OxyContin Dosage

Generic name: oxycodone hydrochloride
Dosage form: tablet, film coated, extended release

This dosage information does not include all the information needed to use OxyContin safely and effectively. See full prescribing information for OxyContin.

The information at Drugs.com is not a substitute for medical advice. ALWAYS consult your doctor or pharmacist.

Initial Dosing

​Initiate the dosing regimen for each patient individually, taking into account the patient's prior analgesic treatment experience. Monitor patients closely for respiratory depression, especially within the first 24-72 hours of initiating therapy with OxyContin [see Warnings and Precautions (5.2)].

​Consider the following factors when selecting an initial dose of OxyContin:

  • ​Total daily dose, potency, and any prior opioid the patient has been taking previously;
  • ​Reliability of the relative potency estimate used to calculate the equivalent dose of oxycodone needed (Note: potency estimates may vary with the route of administration);
  • ​Patient's degree of opioid experience and opioid tolerance;
  • ​General condition and medical status of the patient;
  • ​Concurrent medication;
  • ​Type and severity of the patient's pain.

​Use of OxyContin as the First Opioid Analgesic

​Initiate therapy with 10 mg every 12 hours.

​Conversion from other Oral Oxycodone Formulations to OxyContin

​Patients receiving other oral oxycodone formulations may be converted to OxyContin by administering one-half of the patient's total daily oral oxycodone dose as OxyContin every 12 hours.

​Conversion from other Opioids to OxyContin

​While there are useful tables of oral and parenteral equivalents, there is substantial inter-patient variation in the relative potency of different opioid drugs and formulations. Specific recommendations are not available because of a lack of systematic evidence for these types of analgesic substitutions. As such, it is safer to underestimate a patient's 24-hour oral oxycodone requirement and provide rescue medication (e.g., immediate-release oxycodone) than to overestimate and precipitate an adverse reaction. In general, begin with half of the estimated daily oxycodone requirement as the initial daily OxyContin estimate, then divide into two doses taken 12 hours apart, and manage inadequate analgesia by supplementation with immediate-release oxycodone.

​Published relative potency data are available and may be referred to in clinical practice guidelines such as those published by authorities in the field of pain medicine, but such ratios are approximations. Consider contacting your specific state medical or pharmacy professional societies for further information on how to safely convert patients from one opioid to another.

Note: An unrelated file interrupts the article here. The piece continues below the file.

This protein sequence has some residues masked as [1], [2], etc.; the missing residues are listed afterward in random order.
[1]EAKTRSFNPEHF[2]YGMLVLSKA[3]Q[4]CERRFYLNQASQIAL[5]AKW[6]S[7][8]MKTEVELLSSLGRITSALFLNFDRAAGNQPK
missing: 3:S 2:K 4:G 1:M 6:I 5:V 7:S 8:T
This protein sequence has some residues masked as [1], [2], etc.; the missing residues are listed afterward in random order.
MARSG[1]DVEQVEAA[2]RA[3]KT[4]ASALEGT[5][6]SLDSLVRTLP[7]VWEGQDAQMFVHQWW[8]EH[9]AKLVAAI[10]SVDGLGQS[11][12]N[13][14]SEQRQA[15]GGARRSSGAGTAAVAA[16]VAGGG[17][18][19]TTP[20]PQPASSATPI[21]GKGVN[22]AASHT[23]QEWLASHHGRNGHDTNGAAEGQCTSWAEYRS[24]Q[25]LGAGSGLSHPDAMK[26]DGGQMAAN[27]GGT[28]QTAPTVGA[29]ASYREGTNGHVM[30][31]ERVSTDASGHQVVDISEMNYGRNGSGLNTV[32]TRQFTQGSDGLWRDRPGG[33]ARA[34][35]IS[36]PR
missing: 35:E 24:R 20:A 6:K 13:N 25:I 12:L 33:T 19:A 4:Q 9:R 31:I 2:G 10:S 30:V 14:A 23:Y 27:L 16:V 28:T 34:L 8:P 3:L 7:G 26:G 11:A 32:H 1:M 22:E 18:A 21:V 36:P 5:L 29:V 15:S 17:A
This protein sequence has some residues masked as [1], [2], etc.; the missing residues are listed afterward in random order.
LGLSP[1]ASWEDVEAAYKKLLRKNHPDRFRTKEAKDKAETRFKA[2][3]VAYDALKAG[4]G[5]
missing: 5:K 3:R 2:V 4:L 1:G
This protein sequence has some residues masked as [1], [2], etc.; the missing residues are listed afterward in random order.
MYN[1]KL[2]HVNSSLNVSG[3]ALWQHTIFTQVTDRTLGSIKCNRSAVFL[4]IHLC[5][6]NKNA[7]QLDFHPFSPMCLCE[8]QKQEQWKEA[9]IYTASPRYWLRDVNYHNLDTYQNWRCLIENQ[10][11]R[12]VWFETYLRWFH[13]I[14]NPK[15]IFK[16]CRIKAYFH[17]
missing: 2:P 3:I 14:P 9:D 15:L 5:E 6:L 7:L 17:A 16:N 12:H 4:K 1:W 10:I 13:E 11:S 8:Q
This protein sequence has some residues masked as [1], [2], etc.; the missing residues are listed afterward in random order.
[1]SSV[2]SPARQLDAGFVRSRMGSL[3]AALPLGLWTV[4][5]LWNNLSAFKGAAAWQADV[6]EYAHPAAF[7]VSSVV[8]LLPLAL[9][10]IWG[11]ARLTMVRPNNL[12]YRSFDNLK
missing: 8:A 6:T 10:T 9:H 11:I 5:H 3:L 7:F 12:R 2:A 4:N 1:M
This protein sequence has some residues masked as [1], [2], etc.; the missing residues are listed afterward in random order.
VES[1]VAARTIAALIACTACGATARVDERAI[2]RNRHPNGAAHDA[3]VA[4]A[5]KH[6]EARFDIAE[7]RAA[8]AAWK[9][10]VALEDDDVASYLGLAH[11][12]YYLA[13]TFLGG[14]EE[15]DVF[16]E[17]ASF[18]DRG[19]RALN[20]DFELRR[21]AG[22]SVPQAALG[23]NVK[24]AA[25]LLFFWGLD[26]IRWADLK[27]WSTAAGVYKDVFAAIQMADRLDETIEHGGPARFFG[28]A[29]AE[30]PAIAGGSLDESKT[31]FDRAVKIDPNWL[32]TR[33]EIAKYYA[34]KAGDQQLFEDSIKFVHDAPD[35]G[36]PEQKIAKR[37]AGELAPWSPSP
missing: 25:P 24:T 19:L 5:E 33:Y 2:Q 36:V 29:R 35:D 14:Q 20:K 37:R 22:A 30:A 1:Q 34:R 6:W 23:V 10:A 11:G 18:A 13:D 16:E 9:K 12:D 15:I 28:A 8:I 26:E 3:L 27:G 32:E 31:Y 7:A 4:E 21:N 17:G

​Conversion from Transdermal Fentanyl to OxyContin

​Eighteen hours following the removal of the transdermal fentanyl patch, OxyContin treatment can be initiated. Although there has been no systematic assessment of such conversion, a conservative oxycodone dose, approximately 10 mg every 12 hours of OxyContin, should be initially substituted for each 25 mcg/hr fentanyl transdermal patch. Follow the patient closely during conversion from transdermal fentanyl to OxyContin, as there is limited documented experience with this conversion.

Titration and Maintenance of Therapy

​Individually titrate OxyContin to a dose that provides adequate analgesia and minimizes adverse reactions. Continually reevaluate patients receiving OxyContin to assess the maintenance of pain control and the relative incidence of adverse reactions. During chronic therapy, especially for non-cancer-related pain (or other pain associated with terminal illnesses), periodically reassess the continued need for the use of opioid analgesics.

​If the level of pain increases, attempt to identify the source of increased pain, while adjusting the OxyContin dose to decrease the level of pain. Because steady-state plasma concentrations are approximated in 1 day, OxyContin dosage adjustments may be done every 1 to 2 days. Patients who experience breakthrough pain may require dosage adjustment or rescue medication with an appropriate dose of an immediate-release opioid and non-opioid medication.

​If signs of excessive opioid-related adverse reactions are observed, the next dose may be reduced. Adjust the dose to obtain an appropriate balance between management of pain and opioid-related adverse reactions.

​There are no well-controlled clinical studies evaluating the safety and efficacy with dosing more frequently than every 12 hours. As a guideline, the total daily oxycodone dose usually can be increased by 25% to 50% of the current dose, each time an increase is clinically indicated.

Patients with Hepatic Impairment

​For patients with hepatic impairment, start dosing patients at 1/3 to 1/2 the usual starting dose followed by careful dose titration [see Clinical Pharmacology (12.3)].

Discontinuation of OxyContin

​When the patient no longer requires therapy with OxyContin tablets, use a gradual downward titration of the dose to prevent signs and symptoms of withdrawal in the physically dependent patient. Do not abruptly discontinue OxyContin.

Administration of OxyContin

​Instruct patients to swallow OxyContin tablets intact. The tablets are not to be crushed, dissolved, or chewed due to the risk of rapid release and absorption of a potentially fatal dose of oxycodone [see Warnings and Precautions (5.1, 5.2)].

​Instruct patients to take OxyContin one tablet at a time and with enough water to ensure complete swallowing immediately after placing in the mouth [see Warnings and Precautions (5.9), and Patient Counseling Information (17)].